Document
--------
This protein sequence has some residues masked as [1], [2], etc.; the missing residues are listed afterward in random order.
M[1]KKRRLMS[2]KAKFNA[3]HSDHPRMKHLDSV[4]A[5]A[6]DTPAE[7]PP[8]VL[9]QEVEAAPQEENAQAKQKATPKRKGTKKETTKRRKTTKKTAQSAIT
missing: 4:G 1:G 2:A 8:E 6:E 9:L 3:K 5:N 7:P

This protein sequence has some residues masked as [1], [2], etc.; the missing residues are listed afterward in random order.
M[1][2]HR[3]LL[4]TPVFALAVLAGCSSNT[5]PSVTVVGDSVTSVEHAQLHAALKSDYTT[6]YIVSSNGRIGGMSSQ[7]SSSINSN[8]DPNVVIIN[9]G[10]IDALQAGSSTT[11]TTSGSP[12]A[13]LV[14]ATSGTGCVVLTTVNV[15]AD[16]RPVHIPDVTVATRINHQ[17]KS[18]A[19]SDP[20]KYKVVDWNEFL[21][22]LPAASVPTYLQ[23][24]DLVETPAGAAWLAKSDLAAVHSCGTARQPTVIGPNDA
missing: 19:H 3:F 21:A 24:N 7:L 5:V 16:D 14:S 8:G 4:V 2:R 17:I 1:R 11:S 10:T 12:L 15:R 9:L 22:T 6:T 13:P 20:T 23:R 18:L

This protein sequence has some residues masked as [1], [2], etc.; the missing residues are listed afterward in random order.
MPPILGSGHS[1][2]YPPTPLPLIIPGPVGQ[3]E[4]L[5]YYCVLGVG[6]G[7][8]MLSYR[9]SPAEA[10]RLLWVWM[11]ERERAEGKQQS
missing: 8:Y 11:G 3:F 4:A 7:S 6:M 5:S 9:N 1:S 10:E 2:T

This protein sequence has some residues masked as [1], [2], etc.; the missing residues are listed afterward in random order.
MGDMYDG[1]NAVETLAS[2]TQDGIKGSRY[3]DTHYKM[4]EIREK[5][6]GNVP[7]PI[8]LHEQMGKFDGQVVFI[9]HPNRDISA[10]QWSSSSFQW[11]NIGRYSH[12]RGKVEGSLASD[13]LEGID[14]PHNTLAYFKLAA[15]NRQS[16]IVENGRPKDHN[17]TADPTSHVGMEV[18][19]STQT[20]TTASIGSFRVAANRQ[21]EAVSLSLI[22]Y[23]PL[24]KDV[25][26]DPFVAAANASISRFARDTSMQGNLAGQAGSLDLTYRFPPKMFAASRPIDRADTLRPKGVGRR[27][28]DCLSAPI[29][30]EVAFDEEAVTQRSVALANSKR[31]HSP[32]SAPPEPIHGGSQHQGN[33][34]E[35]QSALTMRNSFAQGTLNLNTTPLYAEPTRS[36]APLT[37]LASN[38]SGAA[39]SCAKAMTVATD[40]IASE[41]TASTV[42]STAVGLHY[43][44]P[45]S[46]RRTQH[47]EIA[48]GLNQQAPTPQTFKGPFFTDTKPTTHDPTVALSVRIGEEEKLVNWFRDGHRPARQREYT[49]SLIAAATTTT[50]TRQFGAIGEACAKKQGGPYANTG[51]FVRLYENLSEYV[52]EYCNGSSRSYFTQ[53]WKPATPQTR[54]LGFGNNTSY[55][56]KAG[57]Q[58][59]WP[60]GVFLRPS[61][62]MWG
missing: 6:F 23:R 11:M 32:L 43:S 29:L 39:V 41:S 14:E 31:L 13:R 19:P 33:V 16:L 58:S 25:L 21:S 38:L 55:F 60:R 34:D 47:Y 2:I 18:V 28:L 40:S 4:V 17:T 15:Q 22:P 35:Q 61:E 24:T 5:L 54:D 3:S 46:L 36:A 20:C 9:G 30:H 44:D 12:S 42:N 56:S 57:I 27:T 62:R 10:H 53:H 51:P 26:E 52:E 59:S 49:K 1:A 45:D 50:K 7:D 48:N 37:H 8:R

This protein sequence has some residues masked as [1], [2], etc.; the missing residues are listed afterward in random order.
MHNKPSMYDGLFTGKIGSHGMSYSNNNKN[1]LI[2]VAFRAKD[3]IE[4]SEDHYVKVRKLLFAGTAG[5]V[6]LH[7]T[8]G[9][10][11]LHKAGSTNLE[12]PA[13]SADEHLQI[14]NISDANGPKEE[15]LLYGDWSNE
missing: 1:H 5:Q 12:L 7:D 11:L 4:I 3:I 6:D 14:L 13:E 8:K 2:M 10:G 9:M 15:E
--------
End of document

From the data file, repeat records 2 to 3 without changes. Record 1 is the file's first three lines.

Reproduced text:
This protein sequence has some residues masked as [1], [2], etc.; the missing residues are listed afterward in random order.
M[1][2]HR[3]LL[4]TPVFALAVLAGCSSNT[5]PSVTVVGDSVTSVEHAQLHAALKSDYTT[6]YIVSSNGRIGGMSSQ[7]SSSINSN[8]DPNVVIIN[9]G[10]IDALQAGSSTT[11]TTSGSP[12]A[13]LV[14]ATSGTGCVVLTTVNV[15]AD[16]RPVHIPDVTVATRINHQ[17]KS[18]A[19]SDP[20]KYKVVDWNEFL[21][22]LPAASVPTYLQ[23][24]DLVETPAGAAWLAKSDLAAVHSCGTARQPTVIGPNDA
missing: 19:H 3:F 21:A 24:N 7:L 5:V 16:D 14:S 8:G 4:V 2:R 17:I 1:R 11:S 10:T 12:L 15:R 9:L 22:T 6:T 13:P 20:T 23:R 18:L

This protein sequence has some residues masked as [1], [2], etc.; the missing residues are listed afterward in random order.
MPPILGSGHS[1][2]YPPTPLPLIIPGPVGQ[3]E[4]L[5]YYCVLGVG[6]G[7][8]MLSYR[9]SPAEA[10]RLLWVWM[11]ERERAEGKQQS
missing: 8:Y 11:G 3:F 4:A 7:S 6:M 5:S 9:N 1:S 10:E 2:T